For former opinion, see 138 Fed. 811.

Before COLT and PUTNAM, Circuit Judges, and ALDRICH, District Judge.

COLT, Circuit Judge. Upon full consideration of this case we held that the first Glover patent does not disclose the septic tank, and that the second Glover patent is for a system of rapid filtration, comprising two series of filter beds, one inside the ventilated structure and the other outside; and that it followed that the defendant's apparatus did not infringe the second Glover patent, upon which the present suit was brought.

Upon further consideration of the evidence in the affidavits accompanying this petition to reopen the case, we are clearly of the opinion that if this evidence had been before the court at the hearing, it would not have changed or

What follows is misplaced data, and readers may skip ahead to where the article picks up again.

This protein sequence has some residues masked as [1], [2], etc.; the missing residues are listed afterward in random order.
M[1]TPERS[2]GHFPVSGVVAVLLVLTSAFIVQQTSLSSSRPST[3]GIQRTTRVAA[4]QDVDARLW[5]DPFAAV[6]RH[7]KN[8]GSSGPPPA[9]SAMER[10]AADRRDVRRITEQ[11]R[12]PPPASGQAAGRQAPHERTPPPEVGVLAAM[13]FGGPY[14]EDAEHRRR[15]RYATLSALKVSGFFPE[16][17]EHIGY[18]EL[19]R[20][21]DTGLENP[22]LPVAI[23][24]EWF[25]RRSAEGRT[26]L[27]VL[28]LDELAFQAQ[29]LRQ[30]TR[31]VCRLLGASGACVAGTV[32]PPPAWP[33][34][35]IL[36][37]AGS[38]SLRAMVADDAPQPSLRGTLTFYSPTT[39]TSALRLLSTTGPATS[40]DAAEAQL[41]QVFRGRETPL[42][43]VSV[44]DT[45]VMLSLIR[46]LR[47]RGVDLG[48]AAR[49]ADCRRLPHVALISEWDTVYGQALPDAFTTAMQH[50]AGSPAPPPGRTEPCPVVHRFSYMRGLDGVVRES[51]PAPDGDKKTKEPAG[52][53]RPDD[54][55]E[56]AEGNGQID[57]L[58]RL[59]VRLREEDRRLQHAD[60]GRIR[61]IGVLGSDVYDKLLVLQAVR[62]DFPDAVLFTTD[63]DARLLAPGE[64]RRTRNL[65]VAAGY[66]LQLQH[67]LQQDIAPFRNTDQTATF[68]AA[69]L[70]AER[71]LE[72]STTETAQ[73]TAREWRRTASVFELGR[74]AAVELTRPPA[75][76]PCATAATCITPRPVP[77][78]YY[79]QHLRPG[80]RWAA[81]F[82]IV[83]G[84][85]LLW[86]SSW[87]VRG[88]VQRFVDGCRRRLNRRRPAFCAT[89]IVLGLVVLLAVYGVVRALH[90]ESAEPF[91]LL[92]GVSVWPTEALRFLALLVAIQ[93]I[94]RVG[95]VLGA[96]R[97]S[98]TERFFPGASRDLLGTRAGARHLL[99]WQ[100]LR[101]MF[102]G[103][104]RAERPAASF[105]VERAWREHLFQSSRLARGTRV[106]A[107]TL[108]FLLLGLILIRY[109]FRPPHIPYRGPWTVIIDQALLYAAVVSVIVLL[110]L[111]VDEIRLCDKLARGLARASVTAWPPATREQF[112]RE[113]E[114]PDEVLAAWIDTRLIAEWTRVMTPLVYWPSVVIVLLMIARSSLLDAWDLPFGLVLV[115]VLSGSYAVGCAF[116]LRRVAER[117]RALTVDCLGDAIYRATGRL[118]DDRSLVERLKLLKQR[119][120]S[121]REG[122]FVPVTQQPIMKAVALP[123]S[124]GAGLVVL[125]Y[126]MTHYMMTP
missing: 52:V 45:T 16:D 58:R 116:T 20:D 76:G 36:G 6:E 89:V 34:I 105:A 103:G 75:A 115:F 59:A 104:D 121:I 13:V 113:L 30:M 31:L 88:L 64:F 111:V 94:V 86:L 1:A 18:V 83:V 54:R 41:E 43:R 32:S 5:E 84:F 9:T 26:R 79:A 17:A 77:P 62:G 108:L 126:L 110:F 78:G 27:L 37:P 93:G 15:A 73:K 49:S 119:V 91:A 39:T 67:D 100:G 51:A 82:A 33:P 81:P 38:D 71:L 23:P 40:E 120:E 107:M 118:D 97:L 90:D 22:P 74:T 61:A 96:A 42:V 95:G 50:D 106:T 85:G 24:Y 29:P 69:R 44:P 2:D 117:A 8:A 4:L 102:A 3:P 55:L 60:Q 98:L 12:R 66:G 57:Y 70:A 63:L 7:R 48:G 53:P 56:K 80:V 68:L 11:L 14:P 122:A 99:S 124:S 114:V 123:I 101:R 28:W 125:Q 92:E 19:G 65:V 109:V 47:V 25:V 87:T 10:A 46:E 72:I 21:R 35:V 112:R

or modified our conclusions respecting the Glover patents. The point of this new evidence, so far as it is not cumulative, resolves itself into the proposition that the court, in defining the essential conditions which characterize the septic tank, adopted the scientific views presented in the record, instead of the present scientific views founded upon experience in the practical operation of this form of tank. This change of views, however, in

146 F.-48

« ΠροηγούμενηΣυνέχεια »